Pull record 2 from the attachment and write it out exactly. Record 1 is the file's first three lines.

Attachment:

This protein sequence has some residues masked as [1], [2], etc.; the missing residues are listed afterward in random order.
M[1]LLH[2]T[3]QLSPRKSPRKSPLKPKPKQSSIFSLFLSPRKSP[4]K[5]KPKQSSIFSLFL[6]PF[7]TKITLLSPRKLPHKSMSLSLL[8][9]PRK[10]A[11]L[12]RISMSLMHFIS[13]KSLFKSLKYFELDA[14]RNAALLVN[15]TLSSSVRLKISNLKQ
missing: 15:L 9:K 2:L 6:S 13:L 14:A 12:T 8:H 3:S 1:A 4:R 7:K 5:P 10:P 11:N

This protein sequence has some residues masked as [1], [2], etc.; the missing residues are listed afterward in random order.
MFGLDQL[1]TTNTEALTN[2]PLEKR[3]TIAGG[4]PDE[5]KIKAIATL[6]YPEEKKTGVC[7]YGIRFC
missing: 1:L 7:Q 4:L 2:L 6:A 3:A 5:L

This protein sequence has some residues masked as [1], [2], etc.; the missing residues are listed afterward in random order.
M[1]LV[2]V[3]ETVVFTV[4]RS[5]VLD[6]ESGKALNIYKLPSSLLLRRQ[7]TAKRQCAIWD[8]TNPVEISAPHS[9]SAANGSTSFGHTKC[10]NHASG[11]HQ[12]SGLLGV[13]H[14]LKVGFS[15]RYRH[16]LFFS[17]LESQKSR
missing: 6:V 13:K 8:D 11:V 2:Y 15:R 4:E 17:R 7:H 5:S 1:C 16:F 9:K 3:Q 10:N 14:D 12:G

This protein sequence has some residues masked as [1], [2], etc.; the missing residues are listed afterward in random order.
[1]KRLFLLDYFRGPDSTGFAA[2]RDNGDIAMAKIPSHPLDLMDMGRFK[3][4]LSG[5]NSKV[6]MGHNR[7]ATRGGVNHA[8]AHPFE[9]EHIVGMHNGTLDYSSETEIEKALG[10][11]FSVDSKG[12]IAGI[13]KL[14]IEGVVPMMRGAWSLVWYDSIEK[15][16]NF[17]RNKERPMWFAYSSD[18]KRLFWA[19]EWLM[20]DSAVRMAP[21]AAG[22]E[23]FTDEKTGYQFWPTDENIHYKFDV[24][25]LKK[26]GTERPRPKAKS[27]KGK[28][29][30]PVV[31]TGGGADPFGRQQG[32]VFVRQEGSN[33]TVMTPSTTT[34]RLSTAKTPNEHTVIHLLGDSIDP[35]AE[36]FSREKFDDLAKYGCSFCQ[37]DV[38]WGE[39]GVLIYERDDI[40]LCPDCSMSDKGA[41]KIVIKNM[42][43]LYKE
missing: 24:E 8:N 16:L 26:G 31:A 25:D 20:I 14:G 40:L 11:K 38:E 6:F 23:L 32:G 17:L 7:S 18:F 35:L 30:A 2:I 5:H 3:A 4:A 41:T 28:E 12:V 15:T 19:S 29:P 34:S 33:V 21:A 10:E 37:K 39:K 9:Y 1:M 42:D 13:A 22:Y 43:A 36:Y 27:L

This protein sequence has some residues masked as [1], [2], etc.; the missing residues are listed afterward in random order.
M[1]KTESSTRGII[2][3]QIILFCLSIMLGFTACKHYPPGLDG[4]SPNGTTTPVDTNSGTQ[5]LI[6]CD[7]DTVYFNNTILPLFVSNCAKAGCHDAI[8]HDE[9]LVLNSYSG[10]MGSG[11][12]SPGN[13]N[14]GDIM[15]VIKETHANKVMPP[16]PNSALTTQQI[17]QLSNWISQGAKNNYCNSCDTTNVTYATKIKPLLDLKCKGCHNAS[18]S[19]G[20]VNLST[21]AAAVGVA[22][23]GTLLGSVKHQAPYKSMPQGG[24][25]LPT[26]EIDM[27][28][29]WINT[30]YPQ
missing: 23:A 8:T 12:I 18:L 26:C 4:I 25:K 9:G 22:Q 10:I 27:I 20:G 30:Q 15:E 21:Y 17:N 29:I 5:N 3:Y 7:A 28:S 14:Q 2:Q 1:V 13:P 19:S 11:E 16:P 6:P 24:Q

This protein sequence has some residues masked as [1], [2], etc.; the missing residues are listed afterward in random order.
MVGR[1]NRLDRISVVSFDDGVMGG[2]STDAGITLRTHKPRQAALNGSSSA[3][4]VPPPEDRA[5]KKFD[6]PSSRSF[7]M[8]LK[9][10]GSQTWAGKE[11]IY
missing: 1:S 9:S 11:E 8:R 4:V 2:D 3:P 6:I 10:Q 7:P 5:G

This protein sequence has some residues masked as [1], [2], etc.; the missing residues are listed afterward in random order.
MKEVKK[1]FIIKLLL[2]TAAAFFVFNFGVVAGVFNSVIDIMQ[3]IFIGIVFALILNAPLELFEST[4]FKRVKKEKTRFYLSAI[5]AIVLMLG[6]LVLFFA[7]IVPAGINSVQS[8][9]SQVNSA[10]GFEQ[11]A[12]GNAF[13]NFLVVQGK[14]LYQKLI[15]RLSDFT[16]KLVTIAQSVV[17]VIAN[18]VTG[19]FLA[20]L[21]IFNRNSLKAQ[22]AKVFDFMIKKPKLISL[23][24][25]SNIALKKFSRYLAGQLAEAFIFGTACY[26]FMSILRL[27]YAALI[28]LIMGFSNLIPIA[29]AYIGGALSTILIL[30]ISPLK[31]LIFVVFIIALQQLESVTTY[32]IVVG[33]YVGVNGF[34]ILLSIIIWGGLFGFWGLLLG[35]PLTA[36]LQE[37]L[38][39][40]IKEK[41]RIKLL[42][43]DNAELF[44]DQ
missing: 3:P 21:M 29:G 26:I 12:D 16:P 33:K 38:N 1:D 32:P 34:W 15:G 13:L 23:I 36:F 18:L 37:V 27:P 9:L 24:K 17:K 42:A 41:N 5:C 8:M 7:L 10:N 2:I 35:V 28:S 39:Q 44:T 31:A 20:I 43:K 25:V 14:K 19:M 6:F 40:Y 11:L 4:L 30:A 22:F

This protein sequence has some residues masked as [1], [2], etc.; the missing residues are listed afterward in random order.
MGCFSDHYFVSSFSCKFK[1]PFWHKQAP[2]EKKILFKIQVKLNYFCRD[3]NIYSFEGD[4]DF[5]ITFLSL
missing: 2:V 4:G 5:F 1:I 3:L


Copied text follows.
This protein sequence has some residues masked as [1], [2], etc.; the missing residues are listed afterward in random order.
MFGLDQL[1]TTNTEALTN[2]PLEKR[3]TIAGG[4]PDE[5]KIKAIATL[6]YPEEKKTGVC[7]YGIRFC
missing: 1:L 7:Q 4:L 2:L 6:A 3:A 5:L